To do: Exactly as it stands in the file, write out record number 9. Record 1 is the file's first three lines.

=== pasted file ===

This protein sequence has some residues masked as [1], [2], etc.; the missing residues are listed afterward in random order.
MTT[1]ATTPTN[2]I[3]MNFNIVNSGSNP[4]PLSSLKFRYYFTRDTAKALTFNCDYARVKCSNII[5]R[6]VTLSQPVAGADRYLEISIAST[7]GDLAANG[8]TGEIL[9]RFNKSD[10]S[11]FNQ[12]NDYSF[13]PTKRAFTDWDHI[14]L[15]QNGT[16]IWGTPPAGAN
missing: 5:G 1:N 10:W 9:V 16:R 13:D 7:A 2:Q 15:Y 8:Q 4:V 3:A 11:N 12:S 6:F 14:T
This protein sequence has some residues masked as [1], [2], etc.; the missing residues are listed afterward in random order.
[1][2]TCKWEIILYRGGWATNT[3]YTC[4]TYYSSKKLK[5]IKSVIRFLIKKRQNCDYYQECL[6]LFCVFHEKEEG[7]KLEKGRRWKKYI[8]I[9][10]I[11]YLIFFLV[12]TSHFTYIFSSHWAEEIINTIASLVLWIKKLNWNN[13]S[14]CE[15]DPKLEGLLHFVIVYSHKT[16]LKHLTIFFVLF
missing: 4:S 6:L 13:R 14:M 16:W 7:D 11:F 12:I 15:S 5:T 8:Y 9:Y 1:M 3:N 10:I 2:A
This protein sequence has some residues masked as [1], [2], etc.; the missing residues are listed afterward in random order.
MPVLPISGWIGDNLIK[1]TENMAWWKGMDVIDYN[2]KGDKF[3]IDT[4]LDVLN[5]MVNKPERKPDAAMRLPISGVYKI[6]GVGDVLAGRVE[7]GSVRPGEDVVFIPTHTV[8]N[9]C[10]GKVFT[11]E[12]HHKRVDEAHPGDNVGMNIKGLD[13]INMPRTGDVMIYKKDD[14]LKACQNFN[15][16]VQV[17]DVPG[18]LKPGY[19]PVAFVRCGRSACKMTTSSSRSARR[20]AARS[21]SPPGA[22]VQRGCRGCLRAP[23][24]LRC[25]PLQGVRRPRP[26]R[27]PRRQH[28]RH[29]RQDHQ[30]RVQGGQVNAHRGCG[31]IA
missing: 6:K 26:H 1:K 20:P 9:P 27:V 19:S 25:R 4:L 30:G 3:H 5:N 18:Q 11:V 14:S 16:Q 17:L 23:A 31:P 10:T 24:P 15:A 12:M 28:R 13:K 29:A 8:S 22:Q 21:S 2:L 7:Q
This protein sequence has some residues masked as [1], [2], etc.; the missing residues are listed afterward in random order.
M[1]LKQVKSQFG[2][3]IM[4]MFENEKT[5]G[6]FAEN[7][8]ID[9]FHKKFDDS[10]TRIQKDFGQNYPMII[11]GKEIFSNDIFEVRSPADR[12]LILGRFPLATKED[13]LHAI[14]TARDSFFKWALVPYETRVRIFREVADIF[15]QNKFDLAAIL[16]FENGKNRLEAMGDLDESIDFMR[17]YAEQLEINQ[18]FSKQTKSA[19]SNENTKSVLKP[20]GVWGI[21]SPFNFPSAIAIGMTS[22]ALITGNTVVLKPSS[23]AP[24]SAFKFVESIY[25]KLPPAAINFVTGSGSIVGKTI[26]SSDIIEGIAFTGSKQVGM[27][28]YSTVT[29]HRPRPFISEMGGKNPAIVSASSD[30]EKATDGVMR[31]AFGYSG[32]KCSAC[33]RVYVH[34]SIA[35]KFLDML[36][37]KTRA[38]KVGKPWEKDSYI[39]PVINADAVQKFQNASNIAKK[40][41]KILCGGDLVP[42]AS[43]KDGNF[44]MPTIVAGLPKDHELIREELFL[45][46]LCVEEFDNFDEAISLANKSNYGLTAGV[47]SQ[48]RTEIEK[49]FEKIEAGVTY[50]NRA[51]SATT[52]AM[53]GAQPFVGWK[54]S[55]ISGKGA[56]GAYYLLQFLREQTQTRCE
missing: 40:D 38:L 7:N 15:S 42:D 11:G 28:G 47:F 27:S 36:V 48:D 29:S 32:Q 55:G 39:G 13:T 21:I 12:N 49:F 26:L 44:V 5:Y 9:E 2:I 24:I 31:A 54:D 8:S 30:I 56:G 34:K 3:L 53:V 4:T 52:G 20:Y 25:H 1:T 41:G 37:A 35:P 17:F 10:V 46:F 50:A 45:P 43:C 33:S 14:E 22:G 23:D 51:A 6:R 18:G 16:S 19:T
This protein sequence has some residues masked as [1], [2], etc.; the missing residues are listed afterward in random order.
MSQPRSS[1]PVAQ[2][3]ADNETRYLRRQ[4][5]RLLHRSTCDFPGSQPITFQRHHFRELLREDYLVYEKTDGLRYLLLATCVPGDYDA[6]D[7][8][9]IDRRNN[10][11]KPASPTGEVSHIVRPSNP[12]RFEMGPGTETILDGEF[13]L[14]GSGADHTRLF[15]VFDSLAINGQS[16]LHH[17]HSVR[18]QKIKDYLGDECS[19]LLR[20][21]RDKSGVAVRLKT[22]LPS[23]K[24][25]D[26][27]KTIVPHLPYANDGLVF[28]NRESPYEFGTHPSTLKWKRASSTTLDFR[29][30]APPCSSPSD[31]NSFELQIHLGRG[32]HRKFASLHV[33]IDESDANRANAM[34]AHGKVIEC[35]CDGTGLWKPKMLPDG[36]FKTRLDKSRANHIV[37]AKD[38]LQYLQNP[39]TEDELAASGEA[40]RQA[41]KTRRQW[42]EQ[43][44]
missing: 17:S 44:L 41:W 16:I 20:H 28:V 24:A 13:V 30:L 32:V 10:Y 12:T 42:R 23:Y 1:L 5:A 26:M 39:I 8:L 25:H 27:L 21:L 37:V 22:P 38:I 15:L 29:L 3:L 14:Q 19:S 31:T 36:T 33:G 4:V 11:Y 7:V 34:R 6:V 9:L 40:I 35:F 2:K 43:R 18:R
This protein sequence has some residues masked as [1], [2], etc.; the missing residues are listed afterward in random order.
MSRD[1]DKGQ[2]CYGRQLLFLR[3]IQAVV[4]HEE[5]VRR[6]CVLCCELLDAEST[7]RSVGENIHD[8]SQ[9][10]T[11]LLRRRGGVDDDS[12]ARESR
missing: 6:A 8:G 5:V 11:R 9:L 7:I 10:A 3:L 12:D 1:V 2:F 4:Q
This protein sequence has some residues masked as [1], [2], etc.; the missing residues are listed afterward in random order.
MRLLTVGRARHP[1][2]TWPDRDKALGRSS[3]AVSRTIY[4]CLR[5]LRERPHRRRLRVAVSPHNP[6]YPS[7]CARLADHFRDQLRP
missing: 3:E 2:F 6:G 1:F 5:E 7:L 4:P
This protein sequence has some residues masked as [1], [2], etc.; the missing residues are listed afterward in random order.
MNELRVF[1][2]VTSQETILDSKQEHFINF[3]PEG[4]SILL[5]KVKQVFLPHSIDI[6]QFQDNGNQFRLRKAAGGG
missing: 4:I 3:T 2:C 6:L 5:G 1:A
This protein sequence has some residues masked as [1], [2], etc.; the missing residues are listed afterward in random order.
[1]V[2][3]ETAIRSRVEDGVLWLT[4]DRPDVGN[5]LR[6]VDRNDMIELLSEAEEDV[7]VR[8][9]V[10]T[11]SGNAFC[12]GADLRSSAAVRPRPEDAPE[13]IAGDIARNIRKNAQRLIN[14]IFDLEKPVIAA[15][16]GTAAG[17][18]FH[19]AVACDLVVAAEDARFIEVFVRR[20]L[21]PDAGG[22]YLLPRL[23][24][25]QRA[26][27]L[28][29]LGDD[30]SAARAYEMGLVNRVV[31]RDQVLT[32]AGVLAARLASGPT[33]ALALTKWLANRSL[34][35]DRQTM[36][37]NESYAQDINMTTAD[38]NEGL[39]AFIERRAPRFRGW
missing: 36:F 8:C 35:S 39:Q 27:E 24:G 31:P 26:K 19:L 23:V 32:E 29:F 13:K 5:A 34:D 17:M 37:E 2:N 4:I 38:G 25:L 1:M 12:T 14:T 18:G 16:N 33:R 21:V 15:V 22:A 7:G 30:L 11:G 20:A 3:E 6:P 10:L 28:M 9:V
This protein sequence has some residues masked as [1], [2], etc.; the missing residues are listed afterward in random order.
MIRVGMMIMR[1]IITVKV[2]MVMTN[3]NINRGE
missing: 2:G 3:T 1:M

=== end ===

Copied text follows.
This protein sequence has some residues masked as [1], [2], etc.; the missing residues are listed afterward in random order.
[1]V[2][3]ETAIRSRVEDGVLWLT[4]DRPDVGN[5]LR[6]VDRNDMIELLSEAEEDV[7]VR[8][9]V[10]T[11]SGNAFC[12]GADLRSSAAVRPRPEDAPE[13]IAGDIARNIRKNAQRLIN[14]IFDLEKPVIAA[15][16]GTAAG[17][18]FH[19]AVACDLVVAAEDARFIEVFVRR[20]L[21]PDAGG[22]YLLPRL[23][24][25]QRA[26][27]L[28][29]LGDD[30]SAARAYEMGLVNRVV[31]RDQVLT[32]AGVLAARLASGPT[33]ALALTKWLANRSL[34][35]DRQTM[36][37]NESYAQDINMTTAD[38]NEGL[39]AFIERRAPRFRGW
missing: 36:F 8:C 35:S 39:Q 27:E 24:G 31:P 26:K 19:L 23:V 32:E 29:F 13:K 5:A 34:D 17:M 37:E 2:N 4:I 38:G 25:L 1:M 12:T 14:T 18:G 16:N 33:R 21:V 15:V 22:A 7:G 30:L 11:G 20:A 3:E 6:P 10:L 28:M 9:V